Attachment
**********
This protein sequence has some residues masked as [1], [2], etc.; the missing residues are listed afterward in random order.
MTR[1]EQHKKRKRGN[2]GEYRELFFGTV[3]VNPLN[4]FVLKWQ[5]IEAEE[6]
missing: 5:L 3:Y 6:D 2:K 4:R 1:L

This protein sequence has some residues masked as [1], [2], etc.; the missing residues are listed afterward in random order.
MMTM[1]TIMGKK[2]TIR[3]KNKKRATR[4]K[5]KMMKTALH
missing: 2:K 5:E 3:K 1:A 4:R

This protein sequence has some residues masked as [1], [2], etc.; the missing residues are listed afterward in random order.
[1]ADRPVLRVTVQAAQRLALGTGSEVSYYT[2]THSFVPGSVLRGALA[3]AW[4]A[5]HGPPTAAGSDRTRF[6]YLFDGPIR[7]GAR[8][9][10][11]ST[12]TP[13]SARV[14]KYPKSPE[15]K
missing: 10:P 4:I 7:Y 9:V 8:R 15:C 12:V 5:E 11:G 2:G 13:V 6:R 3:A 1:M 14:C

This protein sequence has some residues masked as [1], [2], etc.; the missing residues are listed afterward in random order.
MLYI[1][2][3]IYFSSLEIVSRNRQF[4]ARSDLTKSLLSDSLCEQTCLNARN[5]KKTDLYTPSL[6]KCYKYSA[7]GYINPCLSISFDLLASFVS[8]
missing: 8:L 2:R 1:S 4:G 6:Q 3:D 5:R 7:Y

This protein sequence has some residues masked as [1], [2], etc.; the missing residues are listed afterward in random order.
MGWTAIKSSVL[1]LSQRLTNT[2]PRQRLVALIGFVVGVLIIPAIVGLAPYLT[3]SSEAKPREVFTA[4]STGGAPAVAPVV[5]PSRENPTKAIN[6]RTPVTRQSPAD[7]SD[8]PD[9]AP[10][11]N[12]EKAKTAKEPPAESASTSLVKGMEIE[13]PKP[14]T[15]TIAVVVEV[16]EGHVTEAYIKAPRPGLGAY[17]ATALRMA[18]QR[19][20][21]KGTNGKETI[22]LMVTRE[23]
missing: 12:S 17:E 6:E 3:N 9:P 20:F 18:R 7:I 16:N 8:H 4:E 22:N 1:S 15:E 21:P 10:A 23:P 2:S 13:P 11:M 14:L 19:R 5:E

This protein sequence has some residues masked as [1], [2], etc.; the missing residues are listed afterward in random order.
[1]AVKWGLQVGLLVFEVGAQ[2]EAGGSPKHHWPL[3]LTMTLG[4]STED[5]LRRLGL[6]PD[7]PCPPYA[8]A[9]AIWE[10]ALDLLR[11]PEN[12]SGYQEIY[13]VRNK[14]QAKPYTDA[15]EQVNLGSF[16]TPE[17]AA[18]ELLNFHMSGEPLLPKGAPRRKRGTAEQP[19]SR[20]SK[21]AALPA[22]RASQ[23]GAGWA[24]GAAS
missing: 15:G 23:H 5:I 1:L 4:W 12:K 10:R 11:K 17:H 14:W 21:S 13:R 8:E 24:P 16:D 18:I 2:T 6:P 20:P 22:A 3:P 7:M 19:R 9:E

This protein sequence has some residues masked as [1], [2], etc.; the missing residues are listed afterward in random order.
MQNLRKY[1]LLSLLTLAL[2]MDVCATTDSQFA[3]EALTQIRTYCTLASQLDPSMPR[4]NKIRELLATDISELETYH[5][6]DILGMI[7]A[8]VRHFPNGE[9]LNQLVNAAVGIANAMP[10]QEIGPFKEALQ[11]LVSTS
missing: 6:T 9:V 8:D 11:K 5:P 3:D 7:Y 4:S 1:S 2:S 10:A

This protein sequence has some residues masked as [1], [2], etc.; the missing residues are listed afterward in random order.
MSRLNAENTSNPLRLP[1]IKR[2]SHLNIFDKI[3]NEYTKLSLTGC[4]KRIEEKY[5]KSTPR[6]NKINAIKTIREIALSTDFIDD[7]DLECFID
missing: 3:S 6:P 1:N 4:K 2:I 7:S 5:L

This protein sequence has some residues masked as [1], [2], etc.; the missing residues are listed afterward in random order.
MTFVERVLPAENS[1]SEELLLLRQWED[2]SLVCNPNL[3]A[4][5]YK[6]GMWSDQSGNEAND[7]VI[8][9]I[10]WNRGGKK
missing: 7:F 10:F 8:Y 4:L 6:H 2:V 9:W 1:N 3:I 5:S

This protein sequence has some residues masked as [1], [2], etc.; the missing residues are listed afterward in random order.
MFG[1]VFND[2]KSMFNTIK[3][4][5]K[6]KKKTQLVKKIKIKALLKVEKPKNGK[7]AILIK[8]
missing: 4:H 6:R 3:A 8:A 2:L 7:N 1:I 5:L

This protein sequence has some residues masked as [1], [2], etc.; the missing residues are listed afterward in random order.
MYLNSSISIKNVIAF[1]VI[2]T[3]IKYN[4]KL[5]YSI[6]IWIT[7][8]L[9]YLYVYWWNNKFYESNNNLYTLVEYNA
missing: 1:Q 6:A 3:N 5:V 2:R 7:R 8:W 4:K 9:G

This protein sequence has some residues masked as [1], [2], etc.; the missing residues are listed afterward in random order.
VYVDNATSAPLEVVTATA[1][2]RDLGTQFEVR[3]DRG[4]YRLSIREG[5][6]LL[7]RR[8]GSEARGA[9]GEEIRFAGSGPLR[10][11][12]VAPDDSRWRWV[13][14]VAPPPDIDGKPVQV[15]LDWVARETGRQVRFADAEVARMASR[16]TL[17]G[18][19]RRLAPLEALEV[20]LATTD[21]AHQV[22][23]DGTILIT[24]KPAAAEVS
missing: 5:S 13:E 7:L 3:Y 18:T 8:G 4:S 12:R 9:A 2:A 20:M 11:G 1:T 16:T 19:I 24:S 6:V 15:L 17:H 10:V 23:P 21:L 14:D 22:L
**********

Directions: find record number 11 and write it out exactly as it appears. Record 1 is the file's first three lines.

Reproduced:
This protein sequence has some residues masked as [1], [2], etc.; the missing residues are listed afterward in random order.
MYLNSSISIKNVIAF[1]VI[2]T[3]IKYN[4]KL[5]YSI[6]IWIT[7][8]L[9]YLYVYWWNNKFYESNNNLYTLVEYNA
missing: 1:Q 6:A 3:N 5:V 2:R 7:R 8:W 4:K 9:G